Hallin Marine launches first-in-class compact semisubmersible

Hallin Marine recently announced a major addition to its fleet of subsea operation vessels.

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Bruce Beaubouef • Houston

Hallin Marine recently announced a major addition to its fleet of subsea operation vessels. Floated for final fit out in Nanindah, Indonesia, in early June,CSS Derwent is a compact semisubmersible designed and equipped to meet current and anticipated subsea industry demand. She will be ready for operation in 1Q 2013. The CSS Derwent is an example of Hallin's commitment to the offshore subsea services sector, says Hallin Marine's Founder and Group CEO John Giddens. With accommodation for up to 152 personnel, she is a multi-service vessel built for complex subsea operations and work scopes that cross a wide spectrum of duties, including construction support, IRM, and light/medium well intervention.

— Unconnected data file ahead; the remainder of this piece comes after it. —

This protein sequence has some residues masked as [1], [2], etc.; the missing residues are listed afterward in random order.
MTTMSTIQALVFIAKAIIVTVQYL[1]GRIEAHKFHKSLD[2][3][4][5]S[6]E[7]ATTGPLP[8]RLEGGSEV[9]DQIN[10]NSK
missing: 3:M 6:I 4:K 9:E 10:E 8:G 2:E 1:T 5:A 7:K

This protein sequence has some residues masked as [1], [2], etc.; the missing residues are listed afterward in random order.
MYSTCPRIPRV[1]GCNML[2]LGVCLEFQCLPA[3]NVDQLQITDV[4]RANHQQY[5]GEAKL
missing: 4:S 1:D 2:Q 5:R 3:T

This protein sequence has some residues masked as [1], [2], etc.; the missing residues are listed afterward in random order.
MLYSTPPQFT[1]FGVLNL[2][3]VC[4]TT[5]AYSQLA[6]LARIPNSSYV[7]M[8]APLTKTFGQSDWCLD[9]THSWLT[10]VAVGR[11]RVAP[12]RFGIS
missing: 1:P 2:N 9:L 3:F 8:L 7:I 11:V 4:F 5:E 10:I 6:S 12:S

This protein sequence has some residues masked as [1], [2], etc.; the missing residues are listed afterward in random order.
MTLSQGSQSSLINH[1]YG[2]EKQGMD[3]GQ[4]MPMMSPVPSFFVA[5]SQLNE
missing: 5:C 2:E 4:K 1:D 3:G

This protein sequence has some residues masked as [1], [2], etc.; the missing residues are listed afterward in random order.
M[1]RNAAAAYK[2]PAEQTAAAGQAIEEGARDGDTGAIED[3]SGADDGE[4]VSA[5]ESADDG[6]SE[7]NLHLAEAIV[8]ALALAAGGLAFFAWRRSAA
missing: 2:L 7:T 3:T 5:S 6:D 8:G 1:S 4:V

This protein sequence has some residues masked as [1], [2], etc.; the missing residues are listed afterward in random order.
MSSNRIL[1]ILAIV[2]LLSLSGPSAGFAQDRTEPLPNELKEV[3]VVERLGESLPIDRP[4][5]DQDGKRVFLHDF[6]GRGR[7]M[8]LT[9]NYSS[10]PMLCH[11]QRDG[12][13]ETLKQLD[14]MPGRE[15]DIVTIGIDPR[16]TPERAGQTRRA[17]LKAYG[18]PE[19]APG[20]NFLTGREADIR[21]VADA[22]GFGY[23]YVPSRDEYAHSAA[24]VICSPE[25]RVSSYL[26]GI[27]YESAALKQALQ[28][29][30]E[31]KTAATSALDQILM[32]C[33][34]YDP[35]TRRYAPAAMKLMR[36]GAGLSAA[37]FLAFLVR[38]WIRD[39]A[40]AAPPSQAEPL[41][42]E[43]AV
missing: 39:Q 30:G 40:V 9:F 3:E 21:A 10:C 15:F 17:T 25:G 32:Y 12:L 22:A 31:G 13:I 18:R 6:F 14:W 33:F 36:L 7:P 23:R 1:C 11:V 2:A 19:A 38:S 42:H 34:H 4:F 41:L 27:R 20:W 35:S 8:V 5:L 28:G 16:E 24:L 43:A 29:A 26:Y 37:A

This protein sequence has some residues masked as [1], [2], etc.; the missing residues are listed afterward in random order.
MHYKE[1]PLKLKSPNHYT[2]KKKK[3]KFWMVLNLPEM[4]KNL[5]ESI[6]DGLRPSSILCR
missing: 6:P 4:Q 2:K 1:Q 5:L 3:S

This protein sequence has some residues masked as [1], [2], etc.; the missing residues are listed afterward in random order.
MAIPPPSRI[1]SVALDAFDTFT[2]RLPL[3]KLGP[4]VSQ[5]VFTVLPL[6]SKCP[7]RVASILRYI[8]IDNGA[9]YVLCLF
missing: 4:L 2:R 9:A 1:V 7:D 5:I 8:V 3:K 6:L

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Hallin Marine's compact semisubmersibleCSS Derwent was floated for final fit out in Nanindah, Indonesia, in early June.

Hallin Marine officials say that theCSS Derwent meets the challenges of safe deck handling with a 160 m ton (176 ton) active-heave-compensated guided modular handling system and a 150 m ton (165 ton) crane capable of working at water depths of 3,000 m (9,842 ft), supported by dedicated 120 m ton (132 ton) pallet and skidding system. She is designed for subsea construction operations such as the installation of subsea trees, manifolds, flowlines, umbilicals and subsea structures, as well as providing support to existing fields with inspection maintenance and repair services.